Authors’ of “ENCUMBRANCE OF INDIAN E-COMMERCE COMPANIES UNDER COPRA 2019: A COMPARATIVE STUDY OF INDIA AND THE UNITED STATES OF AMERICA”

Tell us about yourself ?

Nimisha Khanna is a second-year LL.B (Hons.) student at The University of Law, London, Bloomsbury campus. She completed her high school from Amity International School, Gurgaon, India graduating with a percentage of 97.25 with the top score of 100 in Legal studies. Not only academics but she has also been active outside the classroom. She is a very enthusiastic person and loves to socialize with different people from various cultural backgrounds. After her law degree, she aspires to work in a commercial law firm and fulfill her dreams in this career.

Yajur Lath is a second-year B.B.A LL.B student at one of the top 5 law schools in India, National Law University, Jodhpur. He completed his high school from Amity International School, Gurgaon, India. He is a very optimistic person and enjoys challenging himself with new tasks. He has keen interests in cycling and his pass time hobby is drumming.

Pranav Mattapalli is a second-year B.B.A LL.B student at Jindal Global Law School, Sonipat. He completed his schooling from Amity International School, Gurgaon, India. A keen researcher and a hardworking person, who likes to interact with people and watch Formula 1 and solve puzzles.

What do you think are the reasons for e-commerce to gain such a huge significance in our economy?

With early entrants such as E-bay, and with giants such as Amazon and Alibaba, e-commerce has revolutionized the global economy, with a projection stating that India’s e-commerce industry at nearly a quarter of a trillion dollars by 2028.(Morgan Stanley). The simple reason being convenience. Nearly every product is available with simply a few clicks and promptly delivered to your doorstep. The COVID-19 pandemic has given this industry an unprecedented boost, with people avoiding outdoor visits.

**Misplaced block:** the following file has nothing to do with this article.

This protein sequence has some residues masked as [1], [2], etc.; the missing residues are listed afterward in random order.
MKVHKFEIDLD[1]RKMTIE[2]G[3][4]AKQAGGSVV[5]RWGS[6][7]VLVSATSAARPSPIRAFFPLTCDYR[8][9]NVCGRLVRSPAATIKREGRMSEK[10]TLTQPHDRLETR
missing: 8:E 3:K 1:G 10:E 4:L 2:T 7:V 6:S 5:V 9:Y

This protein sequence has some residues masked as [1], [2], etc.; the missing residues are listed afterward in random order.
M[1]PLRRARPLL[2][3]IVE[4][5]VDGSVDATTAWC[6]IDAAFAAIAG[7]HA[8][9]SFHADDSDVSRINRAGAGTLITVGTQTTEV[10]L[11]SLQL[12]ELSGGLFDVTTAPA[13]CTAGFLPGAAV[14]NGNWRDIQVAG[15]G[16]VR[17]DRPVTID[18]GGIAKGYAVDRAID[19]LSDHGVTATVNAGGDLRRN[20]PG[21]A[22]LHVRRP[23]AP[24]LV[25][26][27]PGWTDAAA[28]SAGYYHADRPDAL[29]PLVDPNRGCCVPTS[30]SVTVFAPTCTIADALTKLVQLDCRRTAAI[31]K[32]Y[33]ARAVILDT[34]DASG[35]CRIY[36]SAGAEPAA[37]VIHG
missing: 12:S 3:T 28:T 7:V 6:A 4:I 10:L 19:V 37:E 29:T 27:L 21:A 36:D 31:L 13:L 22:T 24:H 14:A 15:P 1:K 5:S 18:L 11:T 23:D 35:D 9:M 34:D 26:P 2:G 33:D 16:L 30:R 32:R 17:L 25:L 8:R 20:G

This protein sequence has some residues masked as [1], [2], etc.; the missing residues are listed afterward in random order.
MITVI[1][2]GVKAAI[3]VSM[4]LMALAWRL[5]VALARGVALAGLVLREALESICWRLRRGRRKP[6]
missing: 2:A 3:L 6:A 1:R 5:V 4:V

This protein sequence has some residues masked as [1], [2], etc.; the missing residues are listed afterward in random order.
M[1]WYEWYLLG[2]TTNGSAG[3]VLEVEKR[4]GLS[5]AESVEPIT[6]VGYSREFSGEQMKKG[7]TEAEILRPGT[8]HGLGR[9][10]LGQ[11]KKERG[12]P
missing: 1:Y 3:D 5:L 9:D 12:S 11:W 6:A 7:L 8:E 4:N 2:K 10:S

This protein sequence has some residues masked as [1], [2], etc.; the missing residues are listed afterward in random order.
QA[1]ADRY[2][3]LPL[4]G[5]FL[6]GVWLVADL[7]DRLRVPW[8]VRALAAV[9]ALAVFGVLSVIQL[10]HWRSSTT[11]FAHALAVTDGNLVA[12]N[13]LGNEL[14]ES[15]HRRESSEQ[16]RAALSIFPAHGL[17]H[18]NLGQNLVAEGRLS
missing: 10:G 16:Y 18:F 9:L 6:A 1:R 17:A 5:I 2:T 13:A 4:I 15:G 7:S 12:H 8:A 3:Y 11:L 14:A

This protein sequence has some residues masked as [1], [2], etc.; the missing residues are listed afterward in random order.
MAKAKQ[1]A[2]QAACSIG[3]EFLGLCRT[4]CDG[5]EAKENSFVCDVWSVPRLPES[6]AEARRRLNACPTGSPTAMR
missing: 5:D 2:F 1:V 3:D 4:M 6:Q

How did the liability shift from the buyer (Caveat Emptor) to the seller (Caveat Venditor)?

In 1986, the Indian parliament passed the Consumer Protection Act of 1986 (COPRA 1986), which for the first time introduced several liabilities on businesses, to ensure that customers are not unfairly treated, and are protected for inferior, and in some cases even hazardous goods and services. This Act formalised the shift in liability from Caveat Emptor to Caveat Venditor.

When did the liabilities of e-commerce companies actually come into the picture?

In India, the rise in e-commerce came into the picture with the introduction of the internet and became very apparent with several new scams arising, with websites such as Timtara in 2013, Snapdeal delivering wrong orders and so on. In 2014, a formal parliamentary reply clarifies that the Consumer Protection Act applied to e-commerce as well, from where the actual liabilities started.

What are the changes brought by the passage of the Consumer Protection Act 2019 and the draft e-commerce guidelines?

The Consumer Protection Act of 2019 for the first time carry provisions, empowering the central government to create regulatory mechanisms for e-commerce companies, along with heavy penalties for acts like misleading advertisements on their platforms. The draft guidelines also provide for certain rules like delivery timelines and formal redressal mechanisms.

What are the liabilities of e-commerce companies towards their consumers

While the formal e-commerce guidelines are not enforceable yet, all the liabilities enumerated under the Consumer Protection Act of 2019 apply to all e-commerce companies. Some of these include – penalties for false advertising, sale of hazardous goods etc. The guidelines provide for provisions such as mandatory establish of grievance officer and many more to add on.

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